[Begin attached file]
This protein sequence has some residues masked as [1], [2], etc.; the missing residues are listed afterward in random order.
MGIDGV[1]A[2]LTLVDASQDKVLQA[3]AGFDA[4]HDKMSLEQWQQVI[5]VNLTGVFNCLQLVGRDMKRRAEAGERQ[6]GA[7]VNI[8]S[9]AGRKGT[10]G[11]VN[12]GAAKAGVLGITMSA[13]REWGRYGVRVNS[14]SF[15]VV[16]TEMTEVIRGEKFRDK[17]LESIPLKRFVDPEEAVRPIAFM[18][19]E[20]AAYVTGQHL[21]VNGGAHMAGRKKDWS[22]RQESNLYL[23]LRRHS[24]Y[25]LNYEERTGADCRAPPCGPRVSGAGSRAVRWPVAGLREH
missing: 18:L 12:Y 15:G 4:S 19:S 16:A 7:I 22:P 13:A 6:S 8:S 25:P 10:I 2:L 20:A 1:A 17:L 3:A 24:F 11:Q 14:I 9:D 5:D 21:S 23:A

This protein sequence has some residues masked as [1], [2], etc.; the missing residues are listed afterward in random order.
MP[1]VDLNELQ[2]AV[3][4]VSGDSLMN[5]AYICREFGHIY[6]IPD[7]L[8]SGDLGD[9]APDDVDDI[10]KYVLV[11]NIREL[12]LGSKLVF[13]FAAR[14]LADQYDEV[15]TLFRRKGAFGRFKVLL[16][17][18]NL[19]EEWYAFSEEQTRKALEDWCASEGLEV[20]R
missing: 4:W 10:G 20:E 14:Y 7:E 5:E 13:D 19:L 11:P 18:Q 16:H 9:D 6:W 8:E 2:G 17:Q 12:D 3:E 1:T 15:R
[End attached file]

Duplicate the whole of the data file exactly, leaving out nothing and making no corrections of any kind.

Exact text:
This protein sequence has some residues masked as [1], [2], etc.; the missing residues are listed afterward in random order.
MGIDGV[1]A[2]LTLVDASQDKVLQA[3]AGFDA[4]HDKMSLEQWQQVI[5]VNLTGVFNCLQLVGRDMKRRAEAGERQ[6]GA[7]VNI[8]S[9]AGRKGT[10]G[11]VN[12]GAAKAGVLGITMSA[13]REWGRYGVRVNS[14]SF[15]VV[16]TEMTEVIRGEKFRDK[17]LESIPLKRFVDPEEAVRPIAFM[18][19]E[20]AAYVTGQHL[21]VNGGAHMAGRKKDWS[22]RQESNLYL[23]LRRHS[24]Y[25]LNYEERTGADCRAPPCGPRVSGAGSRAVRWPVAGLREH
missing: 18:L 12:Y 15:G 4:S 19:S 16:A 7:I 22:P 13:A 6:S 8:S 25:P 10:I 2:L 20:A 1:A 17:L 3:A 24:F 11:Q 14:I 9:D 5:D 21:S 23:A

This protein sequence has some residues masked as [1], [2], etc.; the missing residues are listed afterward in random order.
MP[1]VDLNELQ[2]AV[3][4]VSGDSLMN[5]AYICREFGHIY[6]IPD[7]L[8]SGDLGD[9]APDDVDDI[10]KYVLV[11]NIREL[12]LGSKLVF[13]FAAR[14]LADQYDEV[15]TLFRRKGAFGRFKVLL[16][17][18]NL[19]EEWYAFSEEQTRKALEDWCASEGLEV[20]R
missing: 4:W 10:G 20:E 14:Y 7:E 5:E 13:D 19:L 11:P 18:Q 16:H 9:D 6:W 8:E 2:G 17:Q 12:D 3:E 1:T 15:R